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Isoform-selective effects of isoflurane on voltage-gated Na+ channels.

Wei Ouyang, Hugh C Hemmings

Anesthesiology, 2007 Jul , 107, 91-8

BACKGROUND: Voltage-gated Na channels modulate membrane excitability in excitable tissues. Inhibition of Na channels has been implicated in the effects of volatile anesthetics on both nervous and peripheral excitable tissues. The authors investigated isoform-selective effects of isoflurane on the major Na channel isoforms expressed in excitable tissues. METHODS: Rat Nav1.2, Nav1.4, or Nav1.5 alpha subunits heterologously expressed in Chinese hamster ovary cells were analyzed by whole cell voltage clamp recording. The effects of isoflurane on Na current activation, inactivation, and recovery from inactivation were analyzed. RESULTS: The cardiac isoform Nav1.5 activated at more negative potentials (peak INa at -30 mV) than the neuronal Nav1.2 (0 mV) or skeletal muscle Nav1.4 (-10 mV) isoforms. Isoflurane reversibly inhibited all three isoforms in a concentration- and voltage-dependent manner at clinical concentrations (IC50 = 0.70, 0.61, and 0.45 mm, respectively, for Nav1.2, Nav1.4, and Nav1.5 from a physiologic holding potential of -70 mV). Inhibition was greater from a holding potential of -70 mV than from -100 mV, especially for Nav1.4 and Nav1.5. Isoflurane enhanced inactivation of all three isoforms due to a hyperpolarizing shift in the voltage dependence of steady state fast inactivation. Inhibition of Nav1.4 and Nav1.5 by isoflurane was attributed primarily to enhanced inactivation, whereas inhibition of Nav1.2, which had a more positive V1/2 of inactivation, was due primarily to tonic block. CONCLUSIONS: Two principal mechanisms contribute to Na channel inhibition by isoflurane: enhanced inactivation due to a hyperpolarizing shift in the voltage dependence of steady state fast inactivation (Nav1.5 approximately Nav1.4 > Nav1.2) and tonic block (Nav1.2 > Nav1.4 approximately Nav1.5). These novel mechanistic differences observed between isoforms suggest a potential pharmacologic basis for discrimination between Na channel isoforms to enhance anesthetic specificity.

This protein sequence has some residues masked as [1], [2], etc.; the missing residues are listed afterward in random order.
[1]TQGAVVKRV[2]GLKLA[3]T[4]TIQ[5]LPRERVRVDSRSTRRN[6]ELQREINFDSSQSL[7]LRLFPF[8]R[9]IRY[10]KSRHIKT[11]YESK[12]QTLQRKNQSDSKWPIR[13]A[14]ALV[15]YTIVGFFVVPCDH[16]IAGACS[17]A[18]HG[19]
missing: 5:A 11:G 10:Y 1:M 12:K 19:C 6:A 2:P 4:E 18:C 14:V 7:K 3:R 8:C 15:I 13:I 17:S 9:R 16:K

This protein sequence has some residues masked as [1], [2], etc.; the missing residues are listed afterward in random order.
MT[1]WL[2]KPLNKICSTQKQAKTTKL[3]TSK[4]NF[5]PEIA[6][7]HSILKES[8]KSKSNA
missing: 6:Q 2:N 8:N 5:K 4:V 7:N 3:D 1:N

http://www.ncbi.nlm.nih.gov/pubmed/17585220